NY Mandates Independent Betting Monitor
The New York State Racing and Wagering Board approved a regulation April 28 requiring tote companies to provide for independent monitoring of all pari-mutuel pools effective Jan. 1, 2009. Roughly $3 billion—one-fifth of total handle in the United States—will fall under the new monitoring system.
NYSRWB officials said the rule has been under consideration for years. It is similar to a model rule adopted by the Association of Racing Commissioners International, which advocates the independent monitoring of pools and created RCI Integrity Services to develop such a system.
New York is the first major racing state to implement a rule mandating an independent monitor, RCI president Ed Martin said. Florida uses the audit function of the rule, while Colorado has a rule on the books but has not yet enforced it.
“I am optimistic that other jurisdictions will follow to not only protect the integrity of their domestic track pools, but eliminate a competitive advantage New York tracks will have starting Jan. 1, 2009, when they can legitimately claim to the betting public, particularly large bettors, that their pools are more secure because of the real-time independent monitoring precautions that are in effect,” Martin said. “All RCI-member jurisdictions have endorsed the real-time independent monitoring of pari-mutuel pools by passing a model rule requiring such. Some states are seeking state funds for monitoring, while others are moving to impose a mandate on licensees.”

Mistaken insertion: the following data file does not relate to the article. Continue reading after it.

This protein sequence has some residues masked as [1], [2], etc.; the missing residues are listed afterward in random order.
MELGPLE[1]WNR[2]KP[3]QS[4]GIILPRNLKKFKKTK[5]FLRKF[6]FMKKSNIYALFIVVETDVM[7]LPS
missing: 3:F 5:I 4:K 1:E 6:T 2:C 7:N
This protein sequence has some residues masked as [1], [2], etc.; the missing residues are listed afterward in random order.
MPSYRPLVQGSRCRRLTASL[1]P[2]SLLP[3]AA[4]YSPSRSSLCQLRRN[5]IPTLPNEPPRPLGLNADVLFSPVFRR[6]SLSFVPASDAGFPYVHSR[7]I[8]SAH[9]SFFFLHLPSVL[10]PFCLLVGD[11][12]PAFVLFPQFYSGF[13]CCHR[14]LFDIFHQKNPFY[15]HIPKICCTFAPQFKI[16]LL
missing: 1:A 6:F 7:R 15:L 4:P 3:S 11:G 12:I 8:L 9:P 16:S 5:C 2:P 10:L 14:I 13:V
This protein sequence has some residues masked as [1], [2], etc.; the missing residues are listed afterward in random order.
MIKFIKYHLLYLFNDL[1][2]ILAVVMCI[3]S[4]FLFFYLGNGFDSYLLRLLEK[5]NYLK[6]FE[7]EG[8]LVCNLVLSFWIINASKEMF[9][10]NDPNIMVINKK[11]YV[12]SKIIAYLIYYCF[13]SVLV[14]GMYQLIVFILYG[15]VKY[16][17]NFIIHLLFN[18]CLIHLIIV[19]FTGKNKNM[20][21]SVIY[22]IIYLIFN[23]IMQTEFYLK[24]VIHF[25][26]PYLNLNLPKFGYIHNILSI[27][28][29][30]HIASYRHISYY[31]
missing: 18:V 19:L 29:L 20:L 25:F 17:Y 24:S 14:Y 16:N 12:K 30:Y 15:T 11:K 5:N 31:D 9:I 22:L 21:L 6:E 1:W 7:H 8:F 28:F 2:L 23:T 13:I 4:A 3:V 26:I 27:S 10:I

Racing regulators in Kentucky and Minnesota are attempting to get state funding, Martin said, but that’s a challenge given tight budgets. As for passage of the monitoring rule, Indiana, New Jersey, and Virginia have discussed it, Martin said.
“We’re making progress,” Martin said. “I think passage of the New York rule hopefully will spur a discussion between the regulatory community and the industry on how to make this ubiquitous sooner rather than later.”
It remains to be seen what system or systems New York will employ for independent monitoring, which through the new rule is an "unfunded mandate." The NYSRWB will require licensure.
Real-time monitoring of pari-mutuel wagering was a major topic during the RCI annual convention in Austin, Texas, in late March. Despite growing scrutiny from the federal government, pari-mutuel wagering is believed to be the only legal form of gambling that’s not independently monitored.
Thoroughbred Racing Associations-member tracks employ the Thoroughbred Racing Protective Bureau to monitor pools and irregularities. Some believe a combination of the RCI real-time system and TRPB protocol is an option for the industry.
Copyright © 2013 The Blood-Horse, Inc. All Rights Reserved.